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US pilot who made first air-to-air kill since 1999 breaks silence over incident

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© REUTERS/ U.S. Navy

The American fighter pilot who became the first to shoot down an enemy aircraft in battle in 18 years has broken his silence about the experience in an interview with British military outlet SavetheRoyalNavy.org.

Navy Lt. Cmdr. Michael Tremel, an F/A-18E Super Hornet pilot assigned to Strike Fighter Squadron 87 aboard the carrier USS George H.W. Bush, says the entire fateful battle with a Syrian Air Force Su-22 Fitter on June 18 lasted about eight minutes.

Tremel engaged a Syrian pilot who had been dropping munitions on US-aligned Syrian Democratic Forces south of the city of Tabqah in the Raqqa Governorate. Tremel made the call to shoot the plane down himself.

In a report issued after the incident, US officials added that the Su-22 was shot down in accordance with the rules of engagement, with Tremel’s first missile (an infrared-guided AIM-9X Sidewinder) missing and his second (a radar-guided AIM-120 AMRAAM) finding its mark.

I did not directly communicate with the Syrian jet, but he was given several warnings by our supporting [E-3 Sentry Airborne Early Warning and Control] aircraft,” Tremel said, according to the report. “So yes, we released ordnance and yes it hit a target that was in the air, but it really just came back to defending those guys that were doing the hard job on the ground and taking that ground back from [Daesh].

Tremel added that he didn’t see the Syrian pilot eject, but his wingman did. He downplayed his own accomplishment in his comments.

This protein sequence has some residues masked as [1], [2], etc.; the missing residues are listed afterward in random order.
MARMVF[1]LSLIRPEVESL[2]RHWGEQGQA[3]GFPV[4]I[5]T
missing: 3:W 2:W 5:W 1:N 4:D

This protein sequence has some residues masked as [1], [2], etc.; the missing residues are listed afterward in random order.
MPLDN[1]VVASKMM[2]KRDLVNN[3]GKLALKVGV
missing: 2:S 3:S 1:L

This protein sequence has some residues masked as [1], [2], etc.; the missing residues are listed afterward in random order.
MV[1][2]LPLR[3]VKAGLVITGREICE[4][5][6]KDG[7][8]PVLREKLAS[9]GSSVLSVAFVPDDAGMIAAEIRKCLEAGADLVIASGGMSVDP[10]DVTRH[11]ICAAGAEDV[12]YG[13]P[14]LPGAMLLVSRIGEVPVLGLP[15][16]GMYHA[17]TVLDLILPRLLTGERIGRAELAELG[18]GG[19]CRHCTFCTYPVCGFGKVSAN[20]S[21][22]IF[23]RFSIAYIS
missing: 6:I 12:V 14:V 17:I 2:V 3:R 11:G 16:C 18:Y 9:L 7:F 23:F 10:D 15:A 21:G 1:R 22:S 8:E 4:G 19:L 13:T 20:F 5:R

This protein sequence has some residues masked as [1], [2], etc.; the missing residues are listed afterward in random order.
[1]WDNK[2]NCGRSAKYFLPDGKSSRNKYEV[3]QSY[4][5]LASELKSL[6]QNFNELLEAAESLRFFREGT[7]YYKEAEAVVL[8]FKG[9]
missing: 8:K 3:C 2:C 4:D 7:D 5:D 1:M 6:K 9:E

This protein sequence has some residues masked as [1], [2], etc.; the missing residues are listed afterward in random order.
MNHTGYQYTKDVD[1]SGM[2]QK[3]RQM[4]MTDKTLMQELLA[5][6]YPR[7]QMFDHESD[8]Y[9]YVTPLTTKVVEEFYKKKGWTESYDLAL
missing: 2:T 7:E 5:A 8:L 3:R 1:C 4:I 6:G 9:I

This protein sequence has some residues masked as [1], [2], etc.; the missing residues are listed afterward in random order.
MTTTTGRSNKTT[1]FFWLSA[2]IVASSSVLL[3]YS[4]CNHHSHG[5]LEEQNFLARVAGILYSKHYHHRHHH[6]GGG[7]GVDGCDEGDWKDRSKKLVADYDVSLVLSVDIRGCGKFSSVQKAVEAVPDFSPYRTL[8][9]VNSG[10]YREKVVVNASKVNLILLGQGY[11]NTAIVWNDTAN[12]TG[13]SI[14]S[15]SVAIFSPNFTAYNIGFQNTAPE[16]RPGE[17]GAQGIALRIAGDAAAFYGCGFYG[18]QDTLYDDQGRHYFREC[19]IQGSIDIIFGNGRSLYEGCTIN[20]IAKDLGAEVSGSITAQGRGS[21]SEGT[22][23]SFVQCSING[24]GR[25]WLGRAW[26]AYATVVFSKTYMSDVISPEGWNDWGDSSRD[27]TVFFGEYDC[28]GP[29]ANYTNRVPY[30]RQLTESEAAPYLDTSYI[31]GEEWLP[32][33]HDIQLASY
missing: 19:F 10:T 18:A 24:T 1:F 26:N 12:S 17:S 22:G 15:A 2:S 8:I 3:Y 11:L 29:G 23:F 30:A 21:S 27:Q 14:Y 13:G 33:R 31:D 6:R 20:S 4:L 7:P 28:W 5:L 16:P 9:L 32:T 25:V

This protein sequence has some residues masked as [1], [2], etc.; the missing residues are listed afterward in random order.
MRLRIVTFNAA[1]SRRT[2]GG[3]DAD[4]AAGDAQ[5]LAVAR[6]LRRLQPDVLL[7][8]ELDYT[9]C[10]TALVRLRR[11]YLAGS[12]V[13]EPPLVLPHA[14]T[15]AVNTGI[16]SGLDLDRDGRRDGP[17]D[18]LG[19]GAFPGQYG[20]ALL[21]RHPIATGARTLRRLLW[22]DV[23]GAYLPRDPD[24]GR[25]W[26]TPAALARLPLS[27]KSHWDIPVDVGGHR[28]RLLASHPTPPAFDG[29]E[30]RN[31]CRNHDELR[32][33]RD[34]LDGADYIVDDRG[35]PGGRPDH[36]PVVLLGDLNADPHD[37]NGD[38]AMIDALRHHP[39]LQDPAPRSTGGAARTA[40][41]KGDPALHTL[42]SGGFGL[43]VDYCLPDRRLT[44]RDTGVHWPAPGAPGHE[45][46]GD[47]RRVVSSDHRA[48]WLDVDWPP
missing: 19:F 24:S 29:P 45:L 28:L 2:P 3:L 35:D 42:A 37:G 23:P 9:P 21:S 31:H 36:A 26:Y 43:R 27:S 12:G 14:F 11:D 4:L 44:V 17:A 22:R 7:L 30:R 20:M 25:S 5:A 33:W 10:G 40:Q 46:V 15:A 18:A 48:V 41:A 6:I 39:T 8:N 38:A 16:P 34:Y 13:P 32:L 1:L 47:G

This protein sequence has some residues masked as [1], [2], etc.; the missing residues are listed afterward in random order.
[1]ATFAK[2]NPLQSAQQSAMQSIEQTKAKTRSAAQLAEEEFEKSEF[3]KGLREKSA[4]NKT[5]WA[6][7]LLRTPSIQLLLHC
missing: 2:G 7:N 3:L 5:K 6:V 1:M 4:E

“When you think about the shoot-down, in the grand scheme of things… [my wing-man and I] flew over 400 missions in support of friendly forces on the ground.”

In January, the USS Bush deployed from its homeport in Norfolk, Virginia, and undertook a six-month campaign of airstrikes against Daesh from the Persian Gulf as part of Operation Inherent Resolve. The Bush’s deployment is wrapping up, but it will immediately be replaced with another aircraft carrier: the USS Nimitz.

Speaking of his encounters with Russian aircraft in the unfriendly skies over Syria, Tremel said that “they behaved with great professionalism at all times.” Earlier in June, a US aircraft shot down an Iranian drone in the first US air-to-air engagement of an aircraft since 2009.

The last time a US pilot made an air-to-air kill was during the NATO bombing campaign in Kosovo in 1999.

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Air Force

Pentagon Considering Retiring 100 F-35s Before They Ever Fly

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The US Department of Defense is considering a change in direction with their fleet of F-35s, in which more than 100 fighters would be retired from combat rather than upgraded with a new software configuration.

Of the 1,763 F-35s intended to enter service with the US Air Force, 108 are in need of a software upgrade from Block 2B platform to the combat-ready Block 3F. This configuration change would be time-consuming and expensive, with 150 modifications needed in every aircraft to bring them up to standards.

It might be cheaper to simply take the older F-35s in need of upgrades and use them for testing or training purposes instead. The USAF is currently conducting a business case analysis to determine which option is better for the budget.